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Playing by Different Rules

This week saw NPR’s CEO Vivian Schiller step down after her chief fund-raiser was caught in a sting operation by right-wing activist James O’Keefe. The entire process from the O’Keefe video going public to Schiller stepping down took a total of 12 hours. The knee jerk reaction involved seemed awfully familiar to those following NPR’s dismissal of Juan Williams this past fall.

The O’Keefe sting operation involved setting up a meeting between NPR chief fundraiser Ronald Schiller (no relation) and to actors posing as Muslim philanthropists with ties to the Muslim Brotherhood. In the video, Mr. Schiller remarks that the Tea Party is made up of racists, and that liberals tend to be more educated than conservatives.

The shame in all of this is that Schiller felt the need to resign over comments that were inappropriate at best. Her counterpart at Fox News, Roger Ailes, was recently caught on tape urging publisher Judith Regan to lie to federal investigators vetting Bernard Kerik for the job of Director of Homeland Security. Ailes is caught on tape urging someone to commit perjury in an act that could harm the nation’s security, and the idea of resigning is never even suggested. A staffer makes a few off-color remarks at NPR, and suddenly the company’s executive has to step down.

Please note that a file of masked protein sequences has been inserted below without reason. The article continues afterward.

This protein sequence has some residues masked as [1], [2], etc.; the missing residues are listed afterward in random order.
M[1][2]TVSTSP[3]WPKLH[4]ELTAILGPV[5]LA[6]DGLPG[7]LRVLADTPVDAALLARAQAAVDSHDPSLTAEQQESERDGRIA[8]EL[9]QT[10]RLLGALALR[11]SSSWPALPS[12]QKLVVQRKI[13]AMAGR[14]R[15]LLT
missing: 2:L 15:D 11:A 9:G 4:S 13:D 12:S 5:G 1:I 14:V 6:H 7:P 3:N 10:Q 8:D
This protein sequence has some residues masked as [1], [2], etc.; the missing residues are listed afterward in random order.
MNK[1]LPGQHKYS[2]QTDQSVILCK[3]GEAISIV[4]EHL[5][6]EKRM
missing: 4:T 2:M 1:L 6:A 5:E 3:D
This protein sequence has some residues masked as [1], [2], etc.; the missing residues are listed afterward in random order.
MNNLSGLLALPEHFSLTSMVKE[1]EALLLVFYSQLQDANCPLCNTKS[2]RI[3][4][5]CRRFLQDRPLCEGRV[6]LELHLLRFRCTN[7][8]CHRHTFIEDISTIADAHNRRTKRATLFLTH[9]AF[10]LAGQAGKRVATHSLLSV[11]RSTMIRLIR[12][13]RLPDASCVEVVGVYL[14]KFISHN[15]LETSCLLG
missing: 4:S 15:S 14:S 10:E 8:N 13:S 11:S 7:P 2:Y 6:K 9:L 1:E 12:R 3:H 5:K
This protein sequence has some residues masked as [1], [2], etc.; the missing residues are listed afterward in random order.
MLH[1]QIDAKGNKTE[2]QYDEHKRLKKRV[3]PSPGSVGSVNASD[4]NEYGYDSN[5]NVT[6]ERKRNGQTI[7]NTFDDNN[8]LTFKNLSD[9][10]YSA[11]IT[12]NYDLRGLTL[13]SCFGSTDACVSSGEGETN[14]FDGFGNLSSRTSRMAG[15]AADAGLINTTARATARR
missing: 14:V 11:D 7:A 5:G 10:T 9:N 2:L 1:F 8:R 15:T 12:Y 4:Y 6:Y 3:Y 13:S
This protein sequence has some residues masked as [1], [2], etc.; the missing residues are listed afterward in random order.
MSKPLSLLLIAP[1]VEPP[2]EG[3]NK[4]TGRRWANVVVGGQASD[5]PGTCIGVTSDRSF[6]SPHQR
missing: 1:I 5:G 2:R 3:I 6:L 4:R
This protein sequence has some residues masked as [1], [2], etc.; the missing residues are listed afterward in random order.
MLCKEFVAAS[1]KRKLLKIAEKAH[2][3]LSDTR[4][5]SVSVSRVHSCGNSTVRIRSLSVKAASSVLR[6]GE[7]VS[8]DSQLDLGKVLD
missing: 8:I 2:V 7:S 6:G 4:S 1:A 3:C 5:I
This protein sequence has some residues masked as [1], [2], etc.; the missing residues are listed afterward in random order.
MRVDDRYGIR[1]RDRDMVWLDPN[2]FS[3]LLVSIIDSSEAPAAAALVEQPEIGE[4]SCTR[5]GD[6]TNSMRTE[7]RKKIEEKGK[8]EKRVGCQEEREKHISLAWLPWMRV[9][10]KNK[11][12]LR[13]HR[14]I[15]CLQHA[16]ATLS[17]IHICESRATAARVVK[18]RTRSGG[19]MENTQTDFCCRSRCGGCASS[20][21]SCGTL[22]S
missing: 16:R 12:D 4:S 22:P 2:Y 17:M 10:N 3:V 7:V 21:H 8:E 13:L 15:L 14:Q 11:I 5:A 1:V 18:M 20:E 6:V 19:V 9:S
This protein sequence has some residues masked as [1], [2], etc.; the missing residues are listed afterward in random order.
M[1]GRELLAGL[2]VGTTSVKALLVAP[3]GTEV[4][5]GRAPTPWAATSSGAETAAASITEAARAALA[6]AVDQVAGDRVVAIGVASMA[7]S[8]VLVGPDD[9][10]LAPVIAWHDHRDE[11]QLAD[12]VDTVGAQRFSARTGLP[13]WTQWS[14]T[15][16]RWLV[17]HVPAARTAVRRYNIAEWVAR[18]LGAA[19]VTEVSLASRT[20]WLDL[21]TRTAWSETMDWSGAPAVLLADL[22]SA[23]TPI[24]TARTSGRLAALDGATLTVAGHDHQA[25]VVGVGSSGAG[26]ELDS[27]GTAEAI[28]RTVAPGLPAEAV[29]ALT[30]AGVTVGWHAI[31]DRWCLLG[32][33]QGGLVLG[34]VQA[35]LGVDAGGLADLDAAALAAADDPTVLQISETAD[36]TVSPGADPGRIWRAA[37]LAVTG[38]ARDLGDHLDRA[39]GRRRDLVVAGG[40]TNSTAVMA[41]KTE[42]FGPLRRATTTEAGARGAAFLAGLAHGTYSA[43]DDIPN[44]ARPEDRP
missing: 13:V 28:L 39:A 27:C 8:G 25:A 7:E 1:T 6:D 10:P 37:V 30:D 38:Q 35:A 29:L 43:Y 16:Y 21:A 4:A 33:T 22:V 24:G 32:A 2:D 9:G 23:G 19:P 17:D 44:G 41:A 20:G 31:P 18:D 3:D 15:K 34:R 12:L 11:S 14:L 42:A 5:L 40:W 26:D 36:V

I would be willing to bet that the presidents of MTV or Comedy Central would step down from their posts if a federal investigation had caught them urging someone to commit perjury. The idea that the head of a news organization is unwilling to do so under these circumstances is outrageous and truly speaks to Fox’s lack of credibility. 

Fox and NPR clearly have a different view of what is appropriate behavior for news executives. It’s a shame that NPR is willing to allow itself to be bullied by conservative activists like O’Keefe at a time where integrity within the industry is so scarce.

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